So the time has finally arrived for me to do something really "big boy" - an internship. On somewhat of a whim, I decided to apply for an internship in Washington, D.C. for the spring of 2010. What I thought would be a simple "yes/no" response was really a triple-interview extravaganza that left me absolutely certain that I had no future.
Interview #1: Senator Hatch's Office
First interview I've had since applying for the job I currently have. I felt rather confident, however, because I had some connection with the interviewer. My sister-in-law's brother had been an intern for the interviewer, so I could at least mention a name. Overall, this interview went ok...probably a 7 out of 10.
Interview #2: Congressman Chaffetz's Office
Two interviewers. Unexpected questions to which my answers were probably more unexpected. I hadn't done much homework before this interview, which left me yearning to turn back time to get ready. Of the three interviews, I felt like this was my least impressive. "Well," I thought, "at least I have one more today."
Interview #3: Senator Bennett's Office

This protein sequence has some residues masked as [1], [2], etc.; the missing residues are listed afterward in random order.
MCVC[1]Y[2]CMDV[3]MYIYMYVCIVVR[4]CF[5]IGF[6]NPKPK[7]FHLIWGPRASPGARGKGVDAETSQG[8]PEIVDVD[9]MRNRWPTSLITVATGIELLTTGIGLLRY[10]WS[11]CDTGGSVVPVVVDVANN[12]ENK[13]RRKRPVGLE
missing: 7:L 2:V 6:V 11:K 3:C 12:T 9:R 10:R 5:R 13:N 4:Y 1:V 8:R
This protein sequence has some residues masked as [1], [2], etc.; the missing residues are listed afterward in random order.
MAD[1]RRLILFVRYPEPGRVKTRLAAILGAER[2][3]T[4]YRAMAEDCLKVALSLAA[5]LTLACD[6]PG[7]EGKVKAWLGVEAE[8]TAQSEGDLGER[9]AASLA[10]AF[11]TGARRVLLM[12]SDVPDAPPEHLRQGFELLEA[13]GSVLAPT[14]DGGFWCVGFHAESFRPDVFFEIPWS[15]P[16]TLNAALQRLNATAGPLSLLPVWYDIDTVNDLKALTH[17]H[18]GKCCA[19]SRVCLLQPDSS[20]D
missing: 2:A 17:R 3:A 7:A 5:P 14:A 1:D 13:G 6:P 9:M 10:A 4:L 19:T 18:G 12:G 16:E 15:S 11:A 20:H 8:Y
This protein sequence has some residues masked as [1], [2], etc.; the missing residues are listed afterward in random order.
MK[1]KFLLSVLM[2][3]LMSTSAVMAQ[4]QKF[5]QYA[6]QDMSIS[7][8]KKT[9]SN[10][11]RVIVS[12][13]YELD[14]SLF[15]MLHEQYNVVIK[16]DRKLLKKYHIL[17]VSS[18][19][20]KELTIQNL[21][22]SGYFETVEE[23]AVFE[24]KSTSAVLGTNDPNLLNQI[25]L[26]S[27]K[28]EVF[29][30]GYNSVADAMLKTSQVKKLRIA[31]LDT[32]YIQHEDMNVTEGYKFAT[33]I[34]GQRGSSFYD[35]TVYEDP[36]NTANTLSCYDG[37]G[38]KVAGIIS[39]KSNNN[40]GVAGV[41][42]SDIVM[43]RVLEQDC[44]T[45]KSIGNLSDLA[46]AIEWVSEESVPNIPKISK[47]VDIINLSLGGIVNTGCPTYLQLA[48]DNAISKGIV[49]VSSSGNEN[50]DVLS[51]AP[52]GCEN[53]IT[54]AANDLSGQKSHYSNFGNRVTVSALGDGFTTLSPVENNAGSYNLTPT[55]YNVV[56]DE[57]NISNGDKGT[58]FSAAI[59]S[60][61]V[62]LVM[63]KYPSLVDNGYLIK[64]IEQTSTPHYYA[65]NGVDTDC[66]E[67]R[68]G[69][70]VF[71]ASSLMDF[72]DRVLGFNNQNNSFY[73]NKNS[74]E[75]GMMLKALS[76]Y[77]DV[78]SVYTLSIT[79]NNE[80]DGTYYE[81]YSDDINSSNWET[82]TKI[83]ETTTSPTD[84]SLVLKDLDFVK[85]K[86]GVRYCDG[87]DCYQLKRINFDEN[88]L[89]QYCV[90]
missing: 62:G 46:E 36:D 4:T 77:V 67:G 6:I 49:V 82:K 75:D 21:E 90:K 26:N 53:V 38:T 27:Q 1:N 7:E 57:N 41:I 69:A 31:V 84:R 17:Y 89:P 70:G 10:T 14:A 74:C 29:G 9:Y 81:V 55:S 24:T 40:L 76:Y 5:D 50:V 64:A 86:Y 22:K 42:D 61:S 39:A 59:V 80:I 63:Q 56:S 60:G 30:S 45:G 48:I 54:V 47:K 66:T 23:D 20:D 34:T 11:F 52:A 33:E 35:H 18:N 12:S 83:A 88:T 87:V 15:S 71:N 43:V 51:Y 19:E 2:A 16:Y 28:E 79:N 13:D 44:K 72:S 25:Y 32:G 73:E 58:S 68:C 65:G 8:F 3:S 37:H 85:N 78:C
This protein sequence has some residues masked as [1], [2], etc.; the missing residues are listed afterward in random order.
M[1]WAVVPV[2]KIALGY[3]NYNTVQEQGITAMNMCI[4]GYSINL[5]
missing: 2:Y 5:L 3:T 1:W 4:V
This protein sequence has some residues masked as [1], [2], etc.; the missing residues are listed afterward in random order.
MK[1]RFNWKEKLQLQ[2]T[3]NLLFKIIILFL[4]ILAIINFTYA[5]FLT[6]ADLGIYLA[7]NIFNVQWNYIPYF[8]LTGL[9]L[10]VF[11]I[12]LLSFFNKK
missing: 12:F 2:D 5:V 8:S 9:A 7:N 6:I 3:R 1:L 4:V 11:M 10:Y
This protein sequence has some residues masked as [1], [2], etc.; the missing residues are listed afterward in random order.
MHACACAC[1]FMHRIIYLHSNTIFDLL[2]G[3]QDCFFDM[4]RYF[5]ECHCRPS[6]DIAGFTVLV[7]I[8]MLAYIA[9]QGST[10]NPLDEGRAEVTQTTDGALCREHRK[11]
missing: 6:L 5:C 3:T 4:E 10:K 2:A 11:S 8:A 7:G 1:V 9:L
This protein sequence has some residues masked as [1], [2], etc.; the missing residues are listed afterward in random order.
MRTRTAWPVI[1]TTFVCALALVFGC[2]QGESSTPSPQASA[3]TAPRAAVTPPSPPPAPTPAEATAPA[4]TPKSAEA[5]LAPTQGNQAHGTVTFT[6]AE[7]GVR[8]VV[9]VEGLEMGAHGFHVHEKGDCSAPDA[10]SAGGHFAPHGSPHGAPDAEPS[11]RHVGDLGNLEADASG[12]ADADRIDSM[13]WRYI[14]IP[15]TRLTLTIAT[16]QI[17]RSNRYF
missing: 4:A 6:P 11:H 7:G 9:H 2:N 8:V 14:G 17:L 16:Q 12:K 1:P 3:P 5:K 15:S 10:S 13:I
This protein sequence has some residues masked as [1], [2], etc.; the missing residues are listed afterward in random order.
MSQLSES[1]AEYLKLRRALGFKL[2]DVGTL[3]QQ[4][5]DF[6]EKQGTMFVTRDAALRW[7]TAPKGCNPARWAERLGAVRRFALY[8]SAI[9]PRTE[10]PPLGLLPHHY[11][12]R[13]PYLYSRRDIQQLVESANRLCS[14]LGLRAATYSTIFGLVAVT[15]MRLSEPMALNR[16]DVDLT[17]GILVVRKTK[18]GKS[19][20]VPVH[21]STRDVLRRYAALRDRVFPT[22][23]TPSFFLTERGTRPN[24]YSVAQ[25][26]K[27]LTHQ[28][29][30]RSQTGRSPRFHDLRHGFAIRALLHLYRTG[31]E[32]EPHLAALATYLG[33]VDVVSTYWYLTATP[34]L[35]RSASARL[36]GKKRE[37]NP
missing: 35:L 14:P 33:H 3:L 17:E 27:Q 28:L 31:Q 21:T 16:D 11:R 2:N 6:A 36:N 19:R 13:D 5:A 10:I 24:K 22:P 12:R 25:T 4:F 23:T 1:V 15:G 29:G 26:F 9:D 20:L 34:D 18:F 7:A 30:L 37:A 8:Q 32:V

I walked into the building feeling prepared. I had used the previous two interviews as templates for the third. I asked myself questions, I read up on issues, I practiced my answers...no sweat. There was nothing impeding me from having a stellar interview.
THREE interviewers. They asked me some of the classic questions to which I gave probably classic answers. The bulk of the interview was spent listening to one man give a description of what the interns in that office do. When I began to feel like I really had made a good impression, the handed me a paper that became, I believe, the reason for my rejection. They expected me to respond to a fake letter concerning the public option in health care. After 15 minutes of stumbling my way through poor writing, I gave up. I handed in my letter and walked shamefully across campus.
After the third interview was over, I felt defeated. I couldn't believe I had blown all chances of interning in D.C. After reading my rejection letter from Senator Bennett's office, I gave up hope.
In the end, everything turned out wonderfully. Apparently the stars aligned that day and Jason Chaffetz's office accepted me for the spring. I'm going to Washington!